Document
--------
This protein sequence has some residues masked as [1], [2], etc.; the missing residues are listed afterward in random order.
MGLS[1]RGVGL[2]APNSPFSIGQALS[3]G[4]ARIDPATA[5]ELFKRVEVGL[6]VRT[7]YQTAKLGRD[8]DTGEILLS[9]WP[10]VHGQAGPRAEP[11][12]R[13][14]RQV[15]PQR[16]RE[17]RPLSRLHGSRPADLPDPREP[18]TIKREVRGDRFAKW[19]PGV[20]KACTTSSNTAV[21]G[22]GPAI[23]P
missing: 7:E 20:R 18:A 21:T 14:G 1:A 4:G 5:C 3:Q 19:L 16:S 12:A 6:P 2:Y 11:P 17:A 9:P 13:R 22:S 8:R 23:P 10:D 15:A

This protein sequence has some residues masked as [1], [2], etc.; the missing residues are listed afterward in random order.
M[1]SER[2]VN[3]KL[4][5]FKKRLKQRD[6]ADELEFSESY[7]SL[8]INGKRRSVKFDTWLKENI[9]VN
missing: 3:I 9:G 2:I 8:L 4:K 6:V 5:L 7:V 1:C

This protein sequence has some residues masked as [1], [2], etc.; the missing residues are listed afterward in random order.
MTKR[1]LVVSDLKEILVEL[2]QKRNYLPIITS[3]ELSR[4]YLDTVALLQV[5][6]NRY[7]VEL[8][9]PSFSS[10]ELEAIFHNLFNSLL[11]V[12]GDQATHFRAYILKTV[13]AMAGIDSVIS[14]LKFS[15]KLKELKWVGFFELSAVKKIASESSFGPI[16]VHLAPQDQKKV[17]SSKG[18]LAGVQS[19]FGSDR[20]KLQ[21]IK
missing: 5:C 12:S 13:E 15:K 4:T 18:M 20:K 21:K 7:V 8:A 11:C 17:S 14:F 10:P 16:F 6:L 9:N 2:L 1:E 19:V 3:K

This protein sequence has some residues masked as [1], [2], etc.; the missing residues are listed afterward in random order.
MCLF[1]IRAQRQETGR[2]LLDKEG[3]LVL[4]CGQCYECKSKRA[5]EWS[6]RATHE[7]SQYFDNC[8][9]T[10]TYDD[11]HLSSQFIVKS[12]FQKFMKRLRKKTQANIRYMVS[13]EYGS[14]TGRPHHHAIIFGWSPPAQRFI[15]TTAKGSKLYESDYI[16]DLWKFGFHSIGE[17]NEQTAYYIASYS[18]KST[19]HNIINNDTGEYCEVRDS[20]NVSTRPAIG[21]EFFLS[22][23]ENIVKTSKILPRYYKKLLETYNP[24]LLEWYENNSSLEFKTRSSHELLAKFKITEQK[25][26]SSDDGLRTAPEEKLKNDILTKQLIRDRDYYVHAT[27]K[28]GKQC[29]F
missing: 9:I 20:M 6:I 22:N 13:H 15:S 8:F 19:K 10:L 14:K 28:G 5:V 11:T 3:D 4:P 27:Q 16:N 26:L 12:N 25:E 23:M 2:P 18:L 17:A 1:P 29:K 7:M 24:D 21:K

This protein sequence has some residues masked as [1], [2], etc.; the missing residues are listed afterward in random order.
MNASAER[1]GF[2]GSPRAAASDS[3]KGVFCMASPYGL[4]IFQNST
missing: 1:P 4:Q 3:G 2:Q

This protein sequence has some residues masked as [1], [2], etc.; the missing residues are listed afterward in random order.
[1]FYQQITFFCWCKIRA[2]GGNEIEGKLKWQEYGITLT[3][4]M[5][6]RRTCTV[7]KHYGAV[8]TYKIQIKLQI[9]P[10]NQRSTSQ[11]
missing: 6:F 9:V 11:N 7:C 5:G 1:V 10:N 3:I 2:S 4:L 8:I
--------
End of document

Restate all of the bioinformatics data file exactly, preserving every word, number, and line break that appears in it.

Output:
This protein sequence has some residues masked as [1], [2], etc.; the missing residues are listed afterward in random order.
MGLS[1]RGVGL[2]APNSPFSIGQALS[3]G[4]ARIDPATA[5]ELFKRVEVGL[6]VRT[7]YQTAKLGRD[8]DTGEILLS[9]WP[10]VHGQAGPRAEP[11][12]R[13][14]RQV[15]PQR[16]RE[17]RPLSRLHGSRPADLPDPREP[18]TIKREVRGDRFAKW[19]PGV[20]KACTTSSNTAV[21]G[22]GPAI[23]P
missing: 7:E 20:R 18:A 21:T 14:G 1:A 4:G 5:C 3:Q 19:L 16:S 12:A 6:P 2:Y 11:P 17:A 9:P 13:R 22:S 8:R 23:P 10:D 15:A

This protein sequence has some residues masked as [1], [2], etc.; the missing residues are listed afterward in random order.
M[1]SER[2]VN[3]KL[4][5]FKKRLKQRD[6]ADELEFSESY[7]SL[8]INGKRRSVKFDTWLKENI[9]VN
missing: 3:I 9:G 2:I 8:L 4:K 6:V 5:L 7:V 1:C

This protein sequence has some residues masked as [1], [2], etc.; the missing residues are listed afterward in random order.
MTKR[1]LVVSDLKEILVEL[2]QKRNYLPIITS[3]ELSR[4]YLDTVALLQV[5][6]NRY[7]VEL[8][9]PSFSS[10]ELEAIFHNLFNSLL[11]V[12]GDQATHFRAYILKTV[13]AMAGIDSVIS[14]LKFS[15]KLKELKWVGFFELSAVKKIASESSFGPI[16]VHLAPQDQKKV[17]SSKG[18]LAGVQS[19]FGSDR[20]KLQ[21]IK
missing: 5:C 12:S 13:E 15:K 4:T 18:M 20:K 21:K 7:V 8:A 11:C 17:S 14:F 10:P 16:F 6:L 9:N 2:L 1:E 19:V 3:K

This protein sequence has some residues masked as [1], [2], etc.; the missing residues are listed afterward in random order.
MCLF[1]IRAQRQETGR[2]LLDKEG[3]LVL[4]CGQCYECKSKRA[5]EWS[6]RATHE[7]SQYFDNC[8][9]T[10]TYDD[11]HLSSQFIVKS[12]FQKFMKRLRKKTQANIRYMVS[13]EYGS[14]TGRPHHHAIIFGWSPPAQRFI[15]TTAKGSKLYESDYI[16]DLWKFGFHSIGE[17]NEQTAYYIASYS[18]KST[19]HNIINNDTGEYCEVRDS[20]NVSTRPAIG[21]EFFLS[22][23]ENIVKTSKILPRYYKKLLETYNP[24]LLEWYENNSSLEFKTRSSHELLAKFKITEQK[25][26]SSDDGLRTAPEEKLKNDILTKQLIRDRDYYVHAT[27]K[28]GKQC[29]F
missing: 9:I 20:M 6:I 22:N 13:H 15:S 8:F 19:K 10:L 14:K 28:G 5:V 11:T 3:D 4:P 27:Q 16:N 26:L 12:N 25:E 23:M 2:P 18:L 17:A 1:P 29:K 7:M 24:D 21:K

This protein sequence has some residues masked as [1], [2], etc.; the missing residues are listed afterward in random order.
MNASAER[1]GF[2]GSPRAAASDS[3]KGVFCMASPYGL[4]IFQNST
missing: 1:P 4:Q 3:G 2:Q

This protein sequence has some residues masked as [1], [2], etc.; the missing residues are listed afterward in random order.
[1]FYQQITFFCWCKIRA[2]GGNEIEGKLKWQEYGITLT[3][4]M[5][6]RRTCTV[7]KHYGAV[8]TYKIQIKLQI[9]P[10]NQRSTSQ[11]
missing: 6:F 9:V 11:N 7:C 5:G 1:V 10:N 3:I 2:S 4:L 8:I